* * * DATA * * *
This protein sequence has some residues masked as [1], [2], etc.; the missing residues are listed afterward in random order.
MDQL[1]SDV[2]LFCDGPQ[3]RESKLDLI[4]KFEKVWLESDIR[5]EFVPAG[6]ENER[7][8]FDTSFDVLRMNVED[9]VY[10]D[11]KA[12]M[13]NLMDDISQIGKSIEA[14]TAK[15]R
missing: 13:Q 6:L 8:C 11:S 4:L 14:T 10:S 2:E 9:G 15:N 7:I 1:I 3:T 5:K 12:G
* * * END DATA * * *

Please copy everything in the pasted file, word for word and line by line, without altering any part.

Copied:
This protein sequence has some residues masked as [1], [2], etc.; the missing residues are listed afterward in random order.
MDQL[1]SDV[2]LFCDGPQ[3]RESKLDLI[4]KFEKVWLESDIR[5]EFVPAG[6]ENER[7][8]FDTSFDVLRMNVED[9]VY[10]D[11]KA[12]M[13]NLMDDISQIGKSIEA[14]TAK[15]R
missing: 13:Q 6:L 8:C 11:S 4:L 14:T 10:S 2:E 9:G 15:N 7:I 1:I 3:T 5:K 12:G